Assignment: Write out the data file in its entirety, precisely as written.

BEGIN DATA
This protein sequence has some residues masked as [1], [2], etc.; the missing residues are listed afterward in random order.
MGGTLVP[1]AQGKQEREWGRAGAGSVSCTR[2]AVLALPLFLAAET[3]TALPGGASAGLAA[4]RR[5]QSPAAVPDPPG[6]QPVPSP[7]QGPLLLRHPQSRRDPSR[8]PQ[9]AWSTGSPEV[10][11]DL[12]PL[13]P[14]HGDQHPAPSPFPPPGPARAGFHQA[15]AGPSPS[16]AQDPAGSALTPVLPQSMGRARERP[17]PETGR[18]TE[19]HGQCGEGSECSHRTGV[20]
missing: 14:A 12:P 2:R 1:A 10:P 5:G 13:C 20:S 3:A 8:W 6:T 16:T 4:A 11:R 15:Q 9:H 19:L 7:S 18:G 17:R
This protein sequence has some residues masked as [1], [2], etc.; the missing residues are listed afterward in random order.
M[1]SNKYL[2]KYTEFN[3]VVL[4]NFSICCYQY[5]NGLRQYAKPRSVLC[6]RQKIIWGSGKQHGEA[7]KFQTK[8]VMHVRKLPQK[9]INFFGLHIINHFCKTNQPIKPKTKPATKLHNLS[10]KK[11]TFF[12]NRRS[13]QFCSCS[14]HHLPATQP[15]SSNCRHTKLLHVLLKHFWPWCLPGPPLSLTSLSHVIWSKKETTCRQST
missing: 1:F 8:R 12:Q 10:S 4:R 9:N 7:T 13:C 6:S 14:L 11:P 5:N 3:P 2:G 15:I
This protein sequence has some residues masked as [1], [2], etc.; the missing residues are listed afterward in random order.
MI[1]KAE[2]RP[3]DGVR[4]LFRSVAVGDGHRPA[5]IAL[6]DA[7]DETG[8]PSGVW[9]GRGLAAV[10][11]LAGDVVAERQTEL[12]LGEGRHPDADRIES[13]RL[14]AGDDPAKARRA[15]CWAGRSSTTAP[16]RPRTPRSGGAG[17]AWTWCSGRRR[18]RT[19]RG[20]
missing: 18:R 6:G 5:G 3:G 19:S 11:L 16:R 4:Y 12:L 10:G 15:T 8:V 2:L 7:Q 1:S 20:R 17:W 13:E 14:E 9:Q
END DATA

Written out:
This protein sequence has some residues masked as [1], [2], etc.; the missing residues are listed afterward in random order.
MGGTLVP[1]AQGKQEREWGRAGAGSVSCTR[2]AVLALPLFLAAET[3]TALPGGASAGLAA[4]RR[5]QSPAAVPDPPG[6]QPVPSP[7]QGPLLLRHPQSRRDPSR[8]PQ[9]AWSTGSPEV[10][11]DL[12]PL[13]P[14]HGDQHPAPSPFPPPGPARAGFHQA[15]AGPSPS[16]AQDPAGSALTPVLPQSMGRARERP[17]PETGR[18]TE[19]HGQCGEGSECSHRTGV[20]
missing: 14:A 12:P 2:R 1:A 10:P 5:G 13:C 20:S 3:A 8:W 6:T 16:T 4:A 11:R 15:Q 9:H 19:L 7:S 18:G 17:R
This protein sequence has some residues masked as [1], [2], etc.; the missing residues are listed afterward in random order.
M[1]SNKYL[2]KYTEFN[3]VVL[4]NFSICCYQY[5]NGLRQYAKPRSVLC[6]RQKIIWGSGKQHGEA[7]KFQTK[8]VMHVRKLPQK[9]INFFGLHIINHFCKTNQPIKPKTKPATKLHNLS[10]KK[11]TFF[12]NRRS[13]QFCSCS[14]HHLPATQP[15]SSNCRHTKLLHVLLKHFWPWCLPGPPLSLTSLSHVIWSKKETTCRQST
missing: 1:F 8:R 12:Q 10:S 4:R 9:N 7:T 13:C 6:S 14:L 11:P 5:N 3:P 2:G 15:I
This protein sequence has some residues masked as [1], [2], etc.; the missing residues are listed afterward in random order.
MI[1]KAE[2]RP[3]DGVR[4]LFRSVAVGDGHRPA[5]IAL[6]DA[7]DETG[8]PSGVW[9]GRGLAAV[10][11]LAGDVVAERQTEL[12]LGEGRHPDADRIES[13]RL[14]AGDDPAKARRA[15]CWAGRSSTTAP[16]RPRTPRSGGAG[17]AWTWCSGRRR[18]RT[19]RG[20]
missing: 18:R 6:G 5:G 3:G 19:S 11:L 16:R 4:Y 12:L 10:G 15:T 8:V 2:L 7:Q 1:S 20:R 17:W 13:E 14:E 9:Q